Feeling Emotional? Don’t Tell Anyone

By Edie Melson

. . . instead show them

Telling the story, instead of showing it, is one of the most common mistakes beginners make. During the first draft almost all of us, no matter how advanced, tend to tell a lot of the story. It’s only natural. This is the time when our manuscript comes together and telling allows us to develop the bones or structure of the story before we refine it into a compelling work of fiction. But beginners often stop the refining process too early. So how do we take a story from just bare bones? One of the best ways is to add depth by showing how our characters feel without naming the emotions.

Now, I know a lot of you are probably having the same reaction I did when I first heard it wasn’t a good idea to name an emotion. I had a rather loud conversation with the writing book that first shared this nugget of information.

You have got to be kidding me! Who made up this stupid rule? How can I tell the reader what’s going on if I don’t use words like scared or angry?”

And there is the crux of the problem—beginning writers always default back to telling the story. Writing fiction is hard work. It takes a lot of time and effort to write a book and write it well. You already know this—after all that’s why you’re taking the time to read and study about how to improve.

Like I mentioned, I didn’t have a positive reaction to my first exposure to this convention. But now it’s an aspect of rewriting that I enjoy and even look forward to. I look on this as a challenge—a game of sorts. The best part of this game is that when I, the author wins, everybody else does too. Am I nuts? Absolutely, but I am, after all, a writer!

Let me give you some examples. I’ll start each out with an excerpt where I name the emotion. Then, in the second, I’ll let you see how I changed it to let the reader name the emotion by interpreting the character’s actions.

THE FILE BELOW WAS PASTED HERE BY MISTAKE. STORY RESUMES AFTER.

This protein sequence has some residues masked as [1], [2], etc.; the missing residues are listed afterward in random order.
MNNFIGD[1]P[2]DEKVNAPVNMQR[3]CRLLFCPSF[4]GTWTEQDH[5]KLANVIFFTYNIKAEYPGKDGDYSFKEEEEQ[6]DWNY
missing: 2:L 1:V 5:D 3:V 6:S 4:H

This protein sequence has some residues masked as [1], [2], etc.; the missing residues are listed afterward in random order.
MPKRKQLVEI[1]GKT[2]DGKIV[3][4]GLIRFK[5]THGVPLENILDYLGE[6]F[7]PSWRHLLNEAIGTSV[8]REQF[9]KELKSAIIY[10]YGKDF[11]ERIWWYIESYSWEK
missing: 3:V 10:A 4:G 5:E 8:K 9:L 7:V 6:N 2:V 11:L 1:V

Example 1

Emotions Named:

She began to cry as shame and anger warred inside. “I didn’t do anything wrong.” Her voice sounded hoarse as she tried to control her frustration.

Emotions Implied:

Tears flooded her eyes, making his features blur as she lifted her head and tried to focus. “I didn’t do anything wrong.” Her voice came out like a croak and she tried to clear her throat, but choked on the unshed tears.

The first excerpt tells the reader what’s going on. Granted, the writing is clear, but we’ve all heard the expression that a picture is worth a thousand words. The second excerpt is that picture. It invites the reader into the action and leaves them to draw their own conclusions.

Here’s another one.

Example 2

Emotions Named:

Manaen rose, her anger giving her strength as she faced her brother. “Do not think to intimidate me.” His arrogance amazed her even as it infuriated her. “I am not a child to be bullied. My Lord’s Spirit speaks to me as clearly as to you.”

Emotions Implied:

Manaen rose in response, her eyes almost even with his as she drew herself up to her full height, oblivious of her feminine garment. “Do not think to intimidate me.” Her jaw worked as she gritted her teeth. “I am not a child to be bullied. My Lord’s Spirit speaks to me as clearly as to you.”

And a final one.

Example 3

Emotions Named:

Rage sent Josiah shooting to his feet. “I tell you, Manaen, I’ve never witnessed any Elder behave in this manner.” Josiah paced, feeling like his world was collapsing. Confusion made him restless. “I just don’t understand.”

Emotions Implied:

He shot up from the desk, upsetting the chair. “I tell you, Manaen, I’ve never witnessed any Elder behave in this manner.” Josiah prowled through the briefing area of their quarters, picking things up and setting them down again. “I just don’t understand.”

Take a little extra time to find a way to show what your character is feeling. Have faith in your readers. By resisting the urge to name emotions you’ll help the readers bond with the characters by experiencing the journey with them.

************************************************************

Edie Melson is a freelance writer and editor with years of experience in the publishing industry. She’s a prolific writer, and has a popular writing blog, The Write Conversation. She’s the co-director of the Blue Ridge Mountains Christian Writers Conference, as well as a popular faculty member at numerous others. She currently has two books available, the best selling eBook, Social Media Marketing for Writers, and her latest project, a devotional for those with family members in the military, Fighting Fear: Winning the War at Home When Your Soldier Leaves for Battle. Married 30 years to her high school sweetheart, Kirk, they have raised three sons.

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